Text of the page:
Recognition for the People, by the People, and of the People

25 Mar
Monday, 03/25/2013 12:00pm to 1:00pm
Seminar

Tamara Berg
Stony Brook University
Computer Science

Computer Science Building, Room 151

Faculty Host: Erik Learned-Miller

Abstract:

Recognition research in computer vision has focused on producing complete lists of the contents of an image, especially the objects of scenes that are depicted. One aspect of recognition that has received relatively less attention is the people for whom we are creating these recognition outputs. People are usually the end consumers of visual content -- from viewing or watching general images and video on the web, to curating personal photo collections, to linking images on social networks. In this talk I will argue that recognition should move toward a more human centric focus, including taking a closer look at what kinds of recognition outputs our systems should produce, what information we can mine from the people looking at images and video under natural viewing conditions, and what pictures can convey about their viewers or owners. In particular I will describe several ongoing research projects to: a) generate natural language descriptions for images, b) incorporate informative human cues (e.g. gaze) for improved image understanding, and c) recognize aspects of our individual or collective socio-identities from photographs.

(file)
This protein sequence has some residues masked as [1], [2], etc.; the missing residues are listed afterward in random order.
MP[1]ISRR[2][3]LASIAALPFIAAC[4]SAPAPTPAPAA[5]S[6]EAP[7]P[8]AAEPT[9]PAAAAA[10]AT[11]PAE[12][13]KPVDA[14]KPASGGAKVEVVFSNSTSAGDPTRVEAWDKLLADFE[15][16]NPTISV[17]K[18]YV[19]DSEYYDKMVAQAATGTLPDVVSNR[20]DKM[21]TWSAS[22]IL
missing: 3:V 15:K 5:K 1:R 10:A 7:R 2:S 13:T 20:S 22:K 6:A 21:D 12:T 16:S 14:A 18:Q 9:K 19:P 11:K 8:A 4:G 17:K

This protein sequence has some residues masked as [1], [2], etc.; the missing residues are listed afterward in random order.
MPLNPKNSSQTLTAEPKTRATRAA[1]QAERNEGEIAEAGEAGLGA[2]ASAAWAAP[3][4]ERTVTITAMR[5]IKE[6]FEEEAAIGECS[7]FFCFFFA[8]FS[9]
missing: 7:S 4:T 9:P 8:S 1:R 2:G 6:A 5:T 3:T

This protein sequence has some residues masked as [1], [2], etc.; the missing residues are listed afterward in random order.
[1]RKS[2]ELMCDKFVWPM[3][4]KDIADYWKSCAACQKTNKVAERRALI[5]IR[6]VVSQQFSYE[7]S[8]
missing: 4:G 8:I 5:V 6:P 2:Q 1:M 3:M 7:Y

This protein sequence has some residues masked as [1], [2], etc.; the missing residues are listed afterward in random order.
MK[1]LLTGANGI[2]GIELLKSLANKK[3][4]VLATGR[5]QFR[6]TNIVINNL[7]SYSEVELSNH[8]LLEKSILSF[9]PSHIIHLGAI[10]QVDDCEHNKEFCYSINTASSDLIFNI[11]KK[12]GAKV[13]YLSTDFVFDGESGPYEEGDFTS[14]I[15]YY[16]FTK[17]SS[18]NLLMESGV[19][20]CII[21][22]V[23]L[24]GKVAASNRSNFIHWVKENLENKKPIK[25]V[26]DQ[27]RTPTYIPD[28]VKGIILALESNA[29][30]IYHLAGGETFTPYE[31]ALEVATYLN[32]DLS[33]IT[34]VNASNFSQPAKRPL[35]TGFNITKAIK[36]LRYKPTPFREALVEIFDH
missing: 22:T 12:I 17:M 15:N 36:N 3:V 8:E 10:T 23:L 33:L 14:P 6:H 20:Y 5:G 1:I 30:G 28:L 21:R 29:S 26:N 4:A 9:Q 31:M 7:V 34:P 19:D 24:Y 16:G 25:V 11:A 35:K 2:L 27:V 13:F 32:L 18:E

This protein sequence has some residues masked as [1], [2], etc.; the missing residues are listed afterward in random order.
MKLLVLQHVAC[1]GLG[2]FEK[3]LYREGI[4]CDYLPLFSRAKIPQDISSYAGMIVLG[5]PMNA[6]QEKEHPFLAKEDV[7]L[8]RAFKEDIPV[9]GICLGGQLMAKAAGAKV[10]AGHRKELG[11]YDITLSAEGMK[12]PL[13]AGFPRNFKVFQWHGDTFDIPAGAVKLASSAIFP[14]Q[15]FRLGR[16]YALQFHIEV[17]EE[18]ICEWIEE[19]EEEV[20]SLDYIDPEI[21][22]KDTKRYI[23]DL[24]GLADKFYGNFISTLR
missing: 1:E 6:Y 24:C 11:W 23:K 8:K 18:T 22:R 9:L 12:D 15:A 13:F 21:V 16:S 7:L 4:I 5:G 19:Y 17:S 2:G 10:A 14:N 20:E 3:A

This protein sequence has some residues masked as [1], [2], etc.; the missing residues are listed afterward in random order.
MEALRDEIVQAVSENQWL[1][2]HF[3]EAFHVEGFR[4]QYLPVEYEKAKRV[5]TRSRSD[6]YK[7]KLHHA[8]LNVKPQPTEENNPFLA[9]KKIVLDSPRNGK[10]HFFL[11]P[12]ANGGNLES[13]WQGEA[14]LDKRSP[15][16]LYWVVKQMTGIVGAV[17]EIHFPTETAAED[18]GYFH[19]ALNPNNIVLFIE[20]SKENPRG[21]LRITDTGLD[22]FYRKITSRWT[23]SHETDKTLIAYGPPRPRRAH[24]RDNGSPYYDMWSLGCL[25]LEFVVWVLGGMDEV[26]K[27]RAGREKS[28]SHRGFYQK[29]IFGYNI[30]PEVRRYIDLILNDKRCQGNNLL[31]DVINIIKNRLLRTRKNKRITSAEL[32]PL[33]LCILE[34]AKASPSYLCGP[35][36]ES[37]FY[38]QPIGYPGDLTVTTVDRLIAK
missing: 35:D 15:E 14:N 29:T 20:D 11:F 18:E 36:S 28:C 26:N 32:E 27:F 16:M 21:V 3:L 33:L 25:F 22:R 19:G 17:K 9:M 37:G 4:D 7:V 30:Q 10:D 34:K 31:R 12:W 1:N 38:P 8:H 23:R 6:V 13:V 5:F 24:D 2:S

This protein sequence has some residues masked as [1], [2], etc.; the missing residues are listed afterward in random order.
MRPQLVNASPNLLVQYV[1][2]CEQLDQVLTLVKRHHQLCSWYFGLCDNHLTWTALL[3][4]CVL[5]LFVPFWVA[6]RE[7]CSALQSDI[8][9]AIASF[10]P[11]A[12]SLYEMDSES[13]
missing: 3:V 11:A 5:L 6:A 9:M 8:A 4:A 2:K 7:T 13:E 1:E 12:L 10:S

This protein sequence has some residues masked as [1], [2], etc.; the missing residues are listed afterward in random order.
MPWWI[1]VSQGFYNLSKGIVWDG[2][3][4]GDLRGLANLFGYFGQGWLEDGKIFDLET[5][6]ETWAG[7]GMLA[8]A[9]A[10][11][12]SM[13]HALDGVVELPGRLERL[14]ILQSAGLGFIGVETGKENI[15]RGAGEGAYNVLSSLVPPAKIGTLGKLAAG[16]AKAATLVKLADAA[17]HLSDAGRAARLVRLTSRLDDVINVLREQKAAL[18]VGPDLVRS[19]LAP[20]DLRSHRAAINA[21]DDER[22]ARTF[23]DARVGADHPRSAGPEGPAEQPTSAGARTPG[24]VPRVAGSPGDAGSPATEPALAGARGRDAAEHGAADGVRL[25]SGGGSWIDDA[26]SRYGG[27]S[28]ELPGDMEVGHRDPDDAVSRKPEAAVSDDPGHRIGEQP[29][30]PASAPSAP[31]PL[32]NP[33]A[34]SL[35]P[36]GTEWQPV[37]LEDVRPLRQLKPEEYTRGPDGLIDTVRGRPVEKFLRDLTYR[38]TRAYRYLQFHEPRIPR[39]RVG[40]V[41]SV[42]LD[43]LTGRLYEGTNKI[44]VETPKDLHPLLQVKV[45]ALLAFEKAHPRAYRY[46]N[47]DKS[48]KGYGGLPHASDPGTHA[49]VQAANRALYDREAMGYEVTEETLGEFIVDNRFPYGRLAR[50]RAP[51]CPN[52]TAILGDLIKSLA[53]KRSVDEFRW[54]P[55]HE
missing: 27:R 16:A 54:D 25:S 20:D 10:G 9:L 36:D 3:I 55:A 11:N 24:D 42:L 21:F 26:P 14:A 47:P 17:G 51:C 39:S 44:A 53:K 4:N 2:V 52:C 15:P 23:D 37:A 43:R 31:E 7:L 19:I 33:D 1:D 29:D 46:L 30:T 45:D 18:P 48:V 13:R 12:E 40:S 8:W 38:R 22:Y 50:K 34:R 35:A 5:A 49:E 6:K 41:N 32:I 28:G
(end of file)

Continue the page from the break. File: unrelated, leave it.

Bio:

Tamara Berg received her B.S. in Mathematics and Computer Science from the University of Wisconsin, Madison in 2001. She then completed a PhD from the University of California, Berkeley in 2007 and spent 1 year as a research scientist at Yahoo! Research. She is currently an Assistant Professor in the computer science department at Stony Brook University and a core member of the consortium for Digital Art, Culture, and Technology (cDACT). Her research straddles the boundary between Computer Vision and Natural Language Processing with applications to large scale recognition, retrieval, and social network analysis.

A reception will be held at 3:40 in the atrium, outside the presentation room.